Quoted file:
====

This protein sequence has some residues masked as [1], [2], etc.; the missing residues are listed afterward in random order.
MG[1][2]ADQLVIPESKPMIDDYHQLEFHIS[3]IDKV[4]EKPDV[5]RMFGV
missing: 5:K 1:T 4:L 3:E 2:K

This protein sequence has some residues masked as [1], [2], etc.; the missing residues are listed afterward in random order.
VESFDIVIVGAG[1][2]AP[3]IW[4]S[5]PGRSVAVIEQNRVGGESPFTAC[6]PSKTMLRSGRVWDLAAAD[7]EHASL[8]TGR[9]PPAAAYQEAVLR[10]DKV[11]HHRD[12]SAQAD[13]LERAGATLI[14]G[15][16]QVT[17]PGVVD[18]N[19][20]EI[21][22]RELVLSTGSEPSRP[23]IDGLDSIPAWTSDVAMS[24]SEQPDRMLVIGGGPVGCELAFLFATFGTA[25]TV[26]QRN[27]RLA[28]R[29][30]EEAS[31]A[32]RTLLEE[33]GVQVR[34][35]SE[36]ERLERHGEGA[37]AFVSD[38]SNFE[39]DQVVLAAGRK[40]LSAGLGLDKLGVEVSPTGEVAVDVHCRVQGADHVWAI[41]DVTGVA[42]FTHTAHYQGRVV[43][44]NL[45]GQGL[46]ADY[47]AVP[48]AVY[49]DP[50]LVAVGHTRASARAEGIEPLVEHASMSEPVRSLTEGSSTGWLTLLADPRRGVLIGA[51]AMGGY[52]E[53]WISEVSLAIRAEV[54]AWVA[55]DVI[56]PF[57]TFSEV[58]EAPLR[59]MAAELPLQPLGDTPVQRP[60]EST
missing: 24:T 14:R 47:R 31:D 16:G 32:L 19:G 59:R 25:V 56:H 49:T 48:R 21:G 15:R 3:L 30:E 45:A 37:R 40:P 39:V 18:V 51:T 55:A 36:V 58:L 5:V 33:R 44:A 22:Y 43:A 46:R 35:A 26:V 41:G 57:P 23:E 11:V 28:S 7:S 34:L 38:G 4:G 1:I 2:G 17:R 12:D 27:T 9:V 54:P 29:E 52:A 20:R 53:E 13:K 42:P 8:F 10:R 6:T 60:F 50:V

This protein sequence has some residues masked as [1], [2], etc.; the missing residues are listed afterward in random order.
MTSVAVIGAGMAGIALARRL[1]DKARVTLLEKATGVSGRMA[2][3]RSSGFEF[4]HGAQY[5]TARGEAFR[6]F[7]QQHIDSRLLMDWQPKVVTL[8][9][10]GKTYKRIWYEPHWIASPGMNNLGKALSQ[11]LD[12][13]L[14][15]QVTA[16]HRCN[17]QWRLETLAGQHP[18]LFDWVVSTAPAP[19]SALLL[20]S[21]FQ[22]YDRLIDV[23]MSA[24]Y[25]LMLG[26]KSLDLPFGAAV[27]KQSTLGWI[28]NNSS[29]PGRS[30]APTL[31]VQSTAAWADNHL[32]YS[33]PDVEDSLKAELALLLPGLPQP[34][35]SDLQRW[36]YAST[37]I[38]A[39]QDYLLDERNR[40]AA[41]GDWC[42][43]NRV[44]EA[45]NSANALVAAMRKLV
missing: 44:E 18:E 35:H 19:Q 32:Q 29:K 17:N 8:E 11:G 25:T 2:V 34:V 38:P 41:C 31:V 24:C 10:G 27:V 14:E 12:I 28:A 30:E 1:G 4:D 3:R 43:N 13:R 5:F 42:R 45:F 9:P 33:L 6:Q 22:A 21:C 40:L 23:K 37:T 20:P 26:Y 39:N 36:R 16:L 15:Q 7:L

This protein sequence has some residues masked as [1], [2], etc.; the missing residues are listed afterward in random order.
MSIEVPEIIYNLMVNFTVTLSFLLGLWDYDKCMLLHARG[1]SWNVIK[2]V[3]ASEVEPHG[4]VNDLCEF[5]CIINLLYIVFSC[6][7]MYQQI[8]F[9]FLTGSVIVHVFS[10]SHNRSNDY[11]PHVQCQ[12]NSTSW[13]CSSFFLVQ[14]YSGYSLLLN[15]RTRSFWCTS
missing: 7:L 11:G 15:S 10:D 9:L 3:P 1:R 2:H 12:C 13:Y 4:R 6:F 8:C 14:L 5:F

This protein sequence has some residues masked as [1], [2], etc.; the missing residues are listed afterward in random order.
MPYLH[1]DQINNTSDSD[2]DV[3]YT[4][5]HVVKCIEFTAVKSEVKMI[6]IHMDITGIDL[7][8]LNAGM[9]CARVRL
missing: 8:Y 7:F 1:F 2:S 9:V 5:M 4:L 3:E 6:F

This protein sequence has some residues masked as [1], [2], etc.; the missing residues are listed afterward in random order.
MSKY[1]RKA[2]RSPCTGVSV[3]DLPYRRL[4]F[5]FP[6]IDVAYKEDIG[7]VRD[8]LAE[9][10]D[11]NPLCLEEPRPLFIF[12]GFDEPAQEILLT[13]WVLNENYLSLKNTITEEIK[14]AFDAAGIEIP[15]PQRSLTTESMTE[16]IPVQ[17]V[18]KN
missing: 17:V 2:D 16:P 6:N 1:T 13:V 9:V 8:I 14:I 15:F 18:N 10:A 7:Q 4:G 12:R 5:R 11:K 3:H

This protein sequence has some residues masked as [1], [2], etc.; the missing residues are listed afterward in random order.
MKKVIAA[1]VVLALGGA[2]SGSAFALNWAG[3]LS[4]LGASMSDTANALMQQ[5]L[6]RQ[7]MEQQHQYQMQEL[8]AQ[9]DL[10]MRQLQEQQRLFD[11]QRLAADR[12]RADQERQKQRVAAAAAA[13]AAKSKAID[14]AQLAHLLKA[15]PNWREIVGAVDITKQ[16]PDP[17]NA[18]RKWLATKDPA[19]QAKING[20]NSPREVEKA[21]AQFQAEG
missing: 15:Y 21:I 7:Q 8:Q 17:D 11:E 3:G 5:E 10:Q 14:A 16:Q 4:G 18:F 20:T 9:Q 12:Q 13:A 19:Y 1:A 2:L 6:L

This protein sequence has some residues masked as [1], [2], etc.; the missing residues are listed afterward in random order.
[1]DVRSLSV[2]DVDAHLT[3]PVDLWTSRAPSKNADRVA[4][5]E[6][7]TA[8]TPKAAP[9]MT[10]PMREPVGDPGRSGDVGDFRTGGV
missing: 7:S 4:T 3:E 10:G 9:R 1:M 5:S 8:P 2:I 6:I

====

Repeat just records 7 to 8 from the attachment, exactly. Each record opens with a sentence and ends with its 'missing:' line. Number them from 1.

This protein sequence has some residues masked as [1], [2], etc.; the missing residues are listed afterward in random order.
MKKVIAA[1]VVLALGGA[2]SGSAFALNWAG[3]LS[4]LGASMSDTANALMQQ[5]L[6]RQ[7]MEQQHQYQMQEL[8]AQ[9]DL[10]MRQLQEQQRLFD[11]QRLAADR[12]RADQERQKQRVAAAAAA[13]AAKSKAID[14]AQLAHLLKA[15]PNWREIVGAVDITKQ[16]PDP[17]NA[18]RKWLATKDPA[19]QAKING[20]NSPREVEKA[21]AQFQAEG
missing: 15:Y 21:I 7:Q 8:Q 17:D 11:E 3:G 5:E 10:Q 14:A 16:Q 4:G 18:F 20:T 9:Q 12:Q 13:A 19:Y 1:A 2:L 6:L

This protein sequence has some residues masked as [1], [2], etc.; the missing residues are listed afterward in random order.
[1]DVRSLSV[2]DVDAHLT[3]PVDLWTSRAPSKNADRVA[4][5]E[6][7]TA[8]TPKAAP[9]MT[10]PMREPVGDPGRSGDVGDFRTGGV
missing: 7:S 4:T 3:E 10:G 9:R 1:M 5:S 8:P 2:I 6:I